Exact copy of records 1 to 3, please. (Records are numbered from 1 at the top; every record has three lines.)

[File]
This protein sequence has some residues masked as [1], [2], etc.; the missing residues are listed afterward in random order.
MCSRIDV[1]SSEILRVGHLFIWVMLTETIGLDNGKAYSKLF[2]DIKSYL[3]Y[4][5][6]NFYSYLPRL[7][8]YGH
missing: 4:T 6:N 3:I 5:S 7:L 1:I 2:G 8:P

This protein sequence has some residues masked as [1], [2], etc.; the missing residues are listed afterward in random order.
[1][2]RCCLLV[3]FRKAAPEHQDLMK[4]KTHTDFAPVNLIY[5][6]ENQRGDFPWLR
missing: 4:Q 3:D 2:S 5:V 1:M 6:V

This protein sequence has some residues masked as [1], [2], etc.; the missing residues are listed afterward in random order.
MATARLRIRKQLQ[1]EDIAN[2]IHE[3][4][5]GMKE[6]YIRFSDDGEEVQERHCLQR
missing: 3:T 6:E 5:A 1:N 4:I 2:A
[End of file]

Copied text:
This protein sequence has some residues masked as [1], [2], etc.; the missing residues are listed afterward in random order.
MCSRIDV[1]SSEILRVGHLFIWVMLTETIGLDNGKAYSKLF[2]DIKSYL[3]Y[4][5][6]NFYSYLPRL[7][8]YGH
missing: 4:T 6:N 3:I 5:S 7:L 1:I 2:G 8:P

This protein sequence has some residues masked as [1], [2], etc.; the missing residues are listed afterward in random order.
[1][2]RCCLLV[3]FRKAAPEHQDLMK[4]KTHTDFAPVNLIY[5][6]ENQRGDFPWLR
missing: 4:Q 3:D 2:S 5:V 1:M 6:V

This protein sequence has some residues masked as [1], [2], etc.; the missing residues are listed afterward in random order.
MATARLRIRKQLQ[1]EDIAN[2]IHE[3][4][5]GMKE[6]YIRFSDDGEEVQERHCLQR
missing: 3:T 6:E 5:A 1:N 4:I 2:A